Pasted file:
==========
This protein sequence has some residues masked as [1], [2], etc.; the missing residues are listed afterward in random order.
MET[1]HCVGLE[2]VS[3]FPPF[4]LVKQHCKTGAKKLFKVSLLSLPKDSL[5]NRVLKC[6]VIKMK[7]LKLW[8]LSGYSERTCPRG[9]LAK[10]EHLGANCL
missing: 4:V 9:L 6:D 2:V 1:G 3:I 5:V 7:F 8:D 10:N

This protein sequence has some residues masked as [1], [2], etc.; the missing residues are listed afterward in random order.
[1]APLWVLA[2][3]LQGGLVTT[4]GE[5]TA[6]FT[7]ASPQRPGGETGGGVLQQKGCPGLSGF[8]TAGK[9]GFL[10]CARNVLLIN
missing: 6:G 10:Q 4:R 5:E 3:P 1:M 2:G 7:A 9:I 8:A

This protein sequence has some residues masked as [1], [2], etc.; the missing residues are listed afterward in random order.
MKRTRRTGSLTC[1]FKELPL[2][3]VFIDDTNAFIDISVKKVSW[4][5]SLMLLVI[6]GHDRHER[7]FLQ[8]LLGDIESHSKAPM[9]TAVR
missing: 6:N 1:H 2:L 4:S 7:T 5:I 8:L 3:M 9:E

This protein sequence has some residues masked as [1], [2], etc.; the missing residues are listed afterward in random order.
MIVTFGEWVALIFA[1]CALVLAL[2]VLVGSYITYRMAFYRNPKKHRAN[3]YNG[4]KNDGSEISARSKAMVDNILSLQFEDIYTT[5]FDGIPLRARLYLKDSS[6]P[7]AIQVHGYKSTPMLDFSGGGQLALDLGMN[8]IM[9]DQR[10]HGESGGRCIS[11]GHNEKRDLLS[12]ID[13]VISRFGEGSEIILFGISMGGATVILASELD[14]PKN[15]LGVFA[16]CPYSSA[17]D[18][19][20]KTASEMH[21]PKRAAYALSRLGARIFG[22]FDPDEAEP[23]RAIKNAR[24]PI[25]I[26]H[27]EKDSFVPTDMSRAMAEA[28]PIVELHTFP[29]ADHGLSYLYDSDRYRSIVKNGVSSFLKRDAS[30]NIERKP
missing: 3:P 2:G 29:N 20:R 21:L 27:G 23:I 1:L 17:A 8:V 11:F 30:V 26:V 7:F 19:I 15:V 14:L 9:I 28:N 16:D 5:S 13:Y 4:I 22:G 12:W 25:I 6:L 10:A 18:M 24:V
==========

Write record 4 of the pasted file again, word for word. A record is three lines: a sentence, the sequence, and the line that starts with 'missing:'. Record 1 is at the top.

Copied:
This protein sequence has some residues masked as [1], [2], etc.; the missing residues are listed afterward in random order.
MIVTFGEWVALIFA[1]CALVLAL[2]VLVGSYITYRMAFYRNPKKHRAN[3]YNG[4]KNDGSEISARSKAMVDNILSLQFEDIYTT[5]FDGIPLRARLYLKDSS[6]P[7]AIQVHGYKSTPMLDFSGGGQLALDLGMN[8]IM[9]DQR[10]HGESGGRCIS[11]GHNEKRDLLS[12]ID[13]VISRFGEGSEIILFGISMGGATVILASELD[14]PKN[15]LGVFA[16]CPYSSA[17]D[18][19][20]KTASEMH[21]PKRAAYALSRLGARIFG[22]FDPDEAEP[23]RAIKNAR[24]PI[25]I[26]H[27]EKDSFVPTDMSRAMAEA[28]PIVELHTFP[29]ADHGLSYLYDSDRYRSIVKNGVSSFLKRDAS[30]NIERKP
missing: 3:P 2:G 29:N 20:R 21:L 27:G 23:I 1:L 17:A 8:V 11:F 30:V 26:V 7:F 19:I 15:V 14:L 9:I 28:N 16:D 5:S 13:Y 4:I 22:G 12:W 25:I 6:L 10:A 18:M 24:V